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Back in the bad ol’ days of the 80s, before it was called “alternative” or “indie” rock, music that was off the major label/top 40 radio radar was often referred to as college rock, thanks to the campus-bound radio stations that most played it. In the college rock universe, Sonic Youth, the Hoodoo Gurus and R.E.M. (pre-“The One I Love”) were major stars. But there was a shit-ton of lesser known acts treading the same boards, cranking out independent labeled records and low-budget tours for little or no recognition. At the time a lot of these bands were dismissed as lightweights, copycats or uninspired also-rans – they passed into obscurity and no one missed them. Until now, anyway, when a generation that grew up on these artists lost interest in what’s on the radio or in Pitchfork and started digging for the music they remembered from their carefree university days. Plenty of download blogs fed that habit, and now today’s crop of indie labels have taken notice, rescuing some of these bands from undeserved oblivion.
Carnival Season is one such band. In the mid-80s, the Birmingham, Alabama trio (originally a quartet) made two EPs and a sole LP for the well-respected but long-defunct What Goes On label, touring as best it could before dissolving. Mostly forgotten (except by Tommy Keene, who produced the album and has worked with bassist Brad Quinn frequently since), the band deserves better and gets it on Misguided Promise. Gathering up everything the group recorded, including both EPs, the album, a pair of demos and a couple of live cuts, the disk makes the case for Carnival Season being a candidate for Great Lost Band of the 80s. Falling somewhere between the jangling power pop of the New South (Let’s Active, the Windbreakers, et al) and the turbocharged punk/pop of the Minneapolis crew (Hüsker Dü, the Replacements, etc.), CS moves from chime to crunch in a heartbeat. Guitarist Tim Boykins is a marvel, equally at home knocking out squalling riffs or pouring on trickling arpeggios, and his solos display both skill and taste. His and Quinn’s boyish vocals work in tandem with the instantly appealing melodies to make the tunes almost ridiculously accessible – no deliberate weirdness here. Put it all together and you get great-sounding, memorable tracks: “Misguided Promise,” “Waiting For No One,” “Please Don’t Send Me to Heaven,” the epic “Potential Crime,” the stomping “Black Velvet Elvis,” the quirky “Manifold Man,” the disturbing yet tuneful “Wondering About the Knife.”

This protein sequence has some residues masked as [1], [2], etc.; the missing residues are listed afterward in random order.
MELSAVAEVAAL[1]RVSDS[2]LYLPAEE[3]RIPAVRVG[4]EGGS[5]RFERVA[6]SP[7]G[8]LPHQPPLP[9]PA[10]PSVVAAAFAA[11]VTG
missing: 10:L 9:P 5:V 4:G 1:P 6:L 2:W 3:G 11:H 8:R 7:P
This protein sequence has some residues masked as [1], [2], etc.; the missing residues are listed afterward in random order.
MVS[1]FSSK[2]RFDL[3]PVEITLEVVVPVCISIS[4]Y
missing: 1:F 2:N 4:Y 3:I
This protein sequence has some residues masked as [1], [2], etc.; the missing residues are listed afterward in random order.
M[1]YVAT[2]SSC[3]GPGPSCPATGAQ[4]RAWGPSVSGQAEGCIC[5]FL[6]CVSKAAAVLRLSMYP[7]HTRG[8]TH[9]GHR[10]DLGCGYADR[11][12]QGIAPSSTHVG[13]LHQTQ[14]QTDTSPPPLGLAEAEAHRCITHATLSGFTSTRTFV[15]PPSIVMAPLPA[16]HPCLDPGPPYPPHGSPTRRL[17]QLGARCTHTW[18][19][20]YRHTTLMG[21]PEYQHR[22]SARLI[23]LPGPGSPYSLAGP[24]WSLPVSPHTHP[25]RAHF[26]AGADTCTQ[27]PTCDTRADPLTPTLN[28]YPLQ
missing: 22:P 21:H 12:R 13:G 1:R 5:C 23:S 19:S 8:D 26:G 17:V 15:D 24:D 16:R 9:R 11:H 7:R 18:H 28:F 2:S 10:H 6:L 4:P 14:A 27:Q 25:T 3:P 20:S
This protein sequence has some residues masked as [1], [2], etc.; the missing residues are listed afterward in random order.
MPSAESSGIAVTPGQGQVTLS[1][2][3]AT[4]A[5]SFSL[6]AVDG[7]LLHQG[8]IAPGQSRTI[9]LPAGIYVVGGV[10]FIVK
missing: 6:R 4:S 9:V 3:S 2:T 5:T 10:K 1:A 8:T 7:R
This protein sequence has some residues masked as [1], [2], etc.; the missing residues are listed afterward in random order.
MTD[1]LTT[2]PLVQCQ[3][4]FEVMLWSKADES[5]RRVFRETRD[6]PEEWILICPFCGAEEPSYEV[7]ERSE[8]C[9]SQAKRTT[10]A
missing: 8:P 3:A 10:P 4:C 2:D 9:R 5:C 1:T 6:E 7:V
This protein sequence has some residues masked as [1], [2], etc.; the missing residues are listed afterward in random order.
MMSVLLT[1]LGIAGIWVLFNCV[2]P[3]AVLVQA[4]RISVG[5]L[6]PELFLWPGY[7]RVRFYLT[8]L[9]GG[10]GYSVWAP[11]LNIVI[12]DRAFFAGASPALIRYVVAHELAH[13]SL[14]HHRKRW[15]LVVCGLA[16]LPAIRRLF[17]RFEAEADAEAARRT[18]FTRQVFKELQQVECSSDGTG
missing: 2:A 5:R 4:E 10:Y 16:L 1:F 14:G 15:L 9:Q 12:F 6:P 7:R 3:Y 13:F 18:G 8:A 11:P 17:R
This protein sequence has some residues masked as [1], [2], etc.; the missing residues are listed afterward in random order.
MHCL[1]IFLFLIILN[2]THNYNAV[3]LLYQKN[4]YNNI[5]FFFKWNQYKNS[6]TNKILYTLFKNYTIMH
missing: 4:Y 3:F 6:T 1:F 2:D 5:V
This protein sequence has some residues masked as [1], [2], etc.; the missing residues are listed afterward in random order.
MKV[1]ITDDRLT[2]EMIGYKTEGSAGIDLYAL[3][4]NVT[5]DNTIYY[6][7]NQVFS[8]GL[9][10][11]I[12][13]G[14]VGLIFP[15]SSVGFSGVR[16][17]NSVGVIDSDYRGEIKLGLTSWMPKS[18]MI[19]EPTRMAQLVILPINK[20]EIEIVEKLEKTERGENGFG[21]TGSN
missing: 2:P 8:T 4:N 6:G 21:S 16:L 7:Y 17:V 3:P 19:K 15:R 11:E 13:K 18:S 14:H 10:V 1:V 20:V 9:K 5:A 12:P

It could be argued that Carnival Season was basically derivative of other, bigger bands on the 80s college rock scene. But it seems clear that the group wasn’t trying to emulate anyone in particular so much as make the kind of music it found exciting, and there’s a palpable sense of enthusiasm in every track. Worry less about how Carnival Seasons may sound compared to more famous artists and more about its catchy, well-performed tunes and you’ll find Misguided Promise irresistible.
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